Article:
The video shows what we are doing with another generation of device, you would do the same with your phone.

Step 6: Start Collecting Devices Locations!

And now it is time for you to get out and throw your device in the water!
In Hong Kong we have a great tide prediction system:
Choose your launch point wisely as it will inform you where you should be launching your recovery operation (further step) later.

Step 7: Export Individual KML Files

At this stage you should be able to see multiple of your devices moving on the map. Great.
This step is about collecting the data.
This is the link to collect the KML file from your data (Google Location History):

What is a KML File?
"KML is a file format used to display geographic data in an Earth browser such as Google Earth. KML uses a tag-based structure with nested elements and attributes and is based on the XML standard. All tags are case-sensitive and must appear exactly as they are listed in the KML Reference. The Reference indicates which tags are optional. Within a given element, tags must appear in the order shown in the Reference."

Step 8: Aggregate KML Files to One Google Earth File

Once you got the KML file on your laptop, you can open it using any text editor.

If you use mac, we recommend the free text editor Atom by GitHub.

If you end up with a lot of .kml files from your fleet of drifters, this is the coding free workaround:

"kmz is a zipped archive of kml or kmls.
You could try this: Create a folder Drag all the kml files into the folder Zip the folder, the file extension will be ".zip" Rename "zip" to "kmz"
kmz will open in kml friendly programs, like Google Earth and My Maps
If you then wanted the one file to be kml, you could open the kmz file in Google Earth. It should open as a folder with the kml files as sub folders/content. You could then right click on the main folder and select "Save AS-->kml"!topic/maps/TIRfEkSgIwM

Step 9: Optional: Collect Other Data Such As Temperature, Atmospheric Pressure, Wave Intensity

Now if you want to go further and collect more than just the location of your fleet of devices, you could be using a lot of the sensors on your phone. Modern smartphones tend to be jammed packed with sensors - take advantage of there like the folks of 1Sheeld:

1. Test your device
I would recommend first to test your device sensors. On Samsung, the video shows how to do it - using secret codes (video above)

2. GPS Log
Get a very nice GPS log with altitude, speed (with colors) and more with OpenGPS Tracker: data:

3. Wave Log
You can record the intensity of waves with Google Science Journal, it's awesome:

4. Barometric Log
You can record the atmospheric pressure (if you can manage to expose your sensor while remaining watertight):

5. Sensor log
There are many options out there, I haven't tried this one, but it looks promising: Sensor Multitool:

6. More sensors!
We are very interested in DFrobot KnowFlow for that it aims at measuring pH, Temperature, Dissolved Oxygen, Electronic Conductivity, ORP... AWESOME!

Step 10: Retrieve the Device, Spare the Ocean

We assume that you had a good estimate of your phone battery autonomy. So BEFORE YOU LOOSE SIGNAL (because of battery or distance) you now have a great excuse to get on the water and go collect your devices!
You do this because you love the ocean, and you also probably love your phone, and your SIM Card with that sweet data plan right? Enjoy your sailing and clean up the ocean :)

Image credit:

Step 11: Share and Analyze Your Data

To share your data we recommend different ways:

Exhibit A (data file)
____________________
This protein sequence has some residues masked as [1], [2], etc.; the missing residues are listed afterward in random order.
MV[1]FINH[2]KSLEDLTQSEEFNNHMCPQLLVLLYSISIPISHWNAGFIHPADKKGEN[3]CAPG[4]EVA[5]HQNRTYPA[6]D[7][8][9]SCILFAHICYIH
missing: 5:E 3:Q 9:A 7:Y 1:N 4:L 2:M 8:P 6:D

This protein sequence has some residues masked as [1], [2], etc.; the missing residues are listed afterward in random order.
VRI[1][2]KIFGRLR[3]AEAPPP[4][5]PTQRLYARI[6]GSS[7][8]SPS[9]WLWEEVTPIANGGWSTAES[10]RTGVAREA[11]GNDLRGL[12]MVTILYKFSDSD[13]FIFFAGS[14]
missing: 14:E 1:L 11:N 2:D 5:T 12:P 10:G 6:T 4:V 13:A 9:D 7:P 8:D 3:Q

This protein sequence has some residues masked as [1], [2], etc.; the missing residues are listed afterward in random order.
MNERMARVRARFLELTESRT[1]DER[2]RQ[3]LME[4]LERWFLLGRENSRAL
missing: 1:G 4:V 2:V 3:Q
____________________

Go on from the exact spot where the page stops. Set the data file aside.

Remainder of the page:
1. Google MyMaps
Simply Create a new map / Import or upload your kml / kmz, ta-daaaa!
One of the beauties of Google MyMaps is that you can also edit the data within a visual interface and move single points on the base map. Very handy if you have GPS anomalies! You can than re-export the newly edited KML file after you've cleaned it like a pro. What's really good is that once you made your map, you can easily share it with a lin or embed it as an interactive map online.

2. Google FusionTables
Google Fusion Tables can transform any CSV into a gracious map. Kml files are essentially CSV files, so it's a great tool to extract some data out of your KML file.

3. Go from .kml to .gpx and more
There are many geographic format out there that can help you get more out of your data. has many formats that you you can convert your kml into. Tools like ,,, can convert your GPX file and give you many interesting stats. Useful.

4. GIS Packages
If you want to get serious about this, we highly recomend you to dive in the fascinating world of GIS, with QGIS for example :)

5. Real-time asset tracking
If you want to get super serious, you could even map this sweet fleet with

Thank you for your attention.
Save the ocean!

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    5 years ago

    The idea of cleaning up the ocean surface is very appealing!
    This will be even more wonderful when people go and collect every floating piece around their electronics spread into the oceans.

    Go for it! Spend some fuel and time and round them up along with a bunch of garbage. It'll make a tiny little dent in the problem but will alleviate it to some small degree.

    Maybe nets for massive collection?

    On the other hand, a small sail and rudder with a solar cell to give power to manage the direction of drift would allow these to "return home" to some extent and prevent them from adding to the total amount of flotsam. Once back near shore, these devices would be easier to retrieve.


    5 years ago

    What an excellent concept. I live well inland in Canada and I can see it used in the inland great lakes system. I wish I was young enough to get involved in this kind of venture, but I'm sure your instructable will do a lot to inspire younger people to form groups or clubs and get involved. Only good can come from collecting this kind of data & knowledge!


    5 years ago

    Very cool!


    5 years ago

    Par excellence


    5 years ago

    Great imagination and execution! Thanks for sharing